A tape travel path 4k in FIG. 7 shows a semiloaded condition. When the first take-out arm 50, the second take-out arm 52 and the third take-out arm 54 are angularly moved in directions A, B and C, respectively, the tape 4, received in the tape cassette 1, is taken out horizontally in the tape reel plane by the tape guide 7, the tape guide 9, the inclined post 27 and the tape guide 28, thereby forming the tape 4k in the semi-loaded condition.

In order to wind the semi-loaded tape 4k on the rotary drum 5, it is necessary to take out the tape 4k, disposed horizontally in the tape reel plane, by the leading tape guide on the loading ring 14. However, as shown in FIG. 8, the loading ring 14 and the leading tape guide 23k are inclined, and besides the leading tape guide 23k is disposed at a level lower than the tape 4k at the position where the leading tape guide 23k begins to contact the tape 4k. Therefore, if the auxiliary inclined guide 31k is not provided, so that the tape 4k must be taken out directly by the leading tape guide 23k, the upper edge of the tape 4k contacts an upper flange 60 of the leading tape guide 23k, so that the tape 4k is subjected to an uneven tension. Further, the leading tape guide 23k begins to take out the tape 4k while the leading tape guide 23k is kept inclined at an angle corresponding to the angle of inclination of the loading ring 14. Thus, the tape 4k is unduly taken out obliquely, and besides that portion of the tape 4k disposed in contact with the upper flange 60 is liable to be damaged. This is conspicuous particularly when a thin tape is used for long recording purposes, and damage to the tape in the loading operation or the unloading operation is a factor in hindrance to a thin design of the tape.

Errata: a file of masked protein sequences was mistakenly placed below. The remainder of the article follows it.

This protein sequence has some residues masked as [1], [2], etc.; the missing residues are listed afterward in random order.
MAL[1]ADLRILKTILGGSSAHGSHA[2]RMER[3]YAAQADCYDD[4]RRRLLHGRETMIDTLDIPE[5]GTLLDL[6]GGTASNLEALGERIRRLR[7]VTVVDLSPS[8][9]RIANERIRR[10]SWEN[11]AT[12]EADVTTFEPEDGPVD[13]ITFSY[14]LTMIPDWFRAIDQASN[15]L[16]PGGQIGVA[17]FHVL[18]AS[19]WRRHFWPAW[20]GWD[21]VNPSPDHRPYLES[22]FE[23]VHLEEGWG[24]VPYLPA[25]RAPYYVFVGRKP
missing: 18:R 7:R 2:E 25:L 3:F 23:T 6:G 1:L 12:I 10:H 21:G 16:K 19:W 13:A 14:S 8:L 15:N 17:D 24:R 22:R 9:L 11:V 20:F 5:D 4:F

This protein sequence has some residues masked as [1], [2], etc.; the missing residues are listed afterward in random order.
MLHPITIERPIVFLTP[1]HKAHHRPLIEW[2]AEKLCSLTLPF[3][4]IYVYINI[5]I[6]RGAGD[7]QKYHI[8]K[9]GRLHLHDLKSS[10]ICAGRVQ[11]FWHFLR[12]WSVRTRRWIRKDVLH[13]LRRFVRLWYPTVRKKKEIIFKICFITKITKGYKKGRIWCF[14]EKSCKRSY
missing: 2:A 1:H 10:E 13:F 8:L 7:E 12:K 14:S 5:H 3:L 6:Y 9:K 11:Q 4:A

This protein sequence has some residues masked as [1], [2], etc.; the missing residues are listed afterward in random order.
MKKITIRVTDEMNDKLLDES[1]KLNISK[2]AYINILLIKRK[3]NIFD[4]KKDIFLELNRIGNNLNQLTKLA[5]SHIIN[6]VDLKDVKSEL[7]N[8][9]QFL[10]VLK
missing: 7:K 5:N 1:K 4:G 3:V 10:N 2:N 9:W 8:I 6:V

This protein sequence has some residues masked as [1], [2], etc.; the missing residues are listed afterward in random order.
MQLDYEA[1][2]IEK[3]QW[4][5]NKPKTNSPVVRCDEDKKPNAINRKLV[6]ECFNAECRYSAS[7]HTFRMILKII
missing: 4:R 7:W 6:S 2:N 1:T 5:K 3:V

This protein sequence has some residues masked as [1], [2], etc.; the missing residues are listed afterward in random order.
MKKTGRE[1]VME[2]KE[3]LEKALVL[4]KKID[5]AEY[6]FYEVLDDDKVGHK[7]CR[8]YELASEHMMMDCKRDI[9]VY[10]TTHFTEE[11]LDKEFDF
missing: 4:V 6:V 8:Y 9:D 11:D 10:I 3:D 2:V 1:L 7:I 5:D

On the other hand, when the auxiliary inclined guide 31k according to the present invention is provided, the direction of angular movement of the auxiliary inclined guide 31k relative to the leading tape guide 23k can be set properly, so that the auxiliary inclined guide 31k can be brought into contact with the tape 4k, disposed in the tape reel plane, before the leading tape guide 23k contacts the tape 4k, as shown in FIGS. 7 and 8. In this case, the inclination of the auxiliary inclined guide 31k is smaller than that of the leading tape guide 23k so that the it can contact the tape 4k in an almost perpendicularly-disposed condition. Furthermore, the auxiliary inclined guide 31k has no flange, and can contact the tape 4k generally uniformly, and therefore damage to the tape at the time when the tape begins to be taken out can be prevented. Next, the construction of a mechanism for angularly moving the above auxiliary inclined guide 31 will now be described with reference to FIGS. 9 to 11. FIG. 9 is a fragmentary view as seen in a direction perpendicular to the loading ring 14, FIG. 10 is a cross-sectional view taken along the line X--X of FIG. 9, and FIG. 11 is a cross-sectional view taken along the line XI--XI of FIG. 9.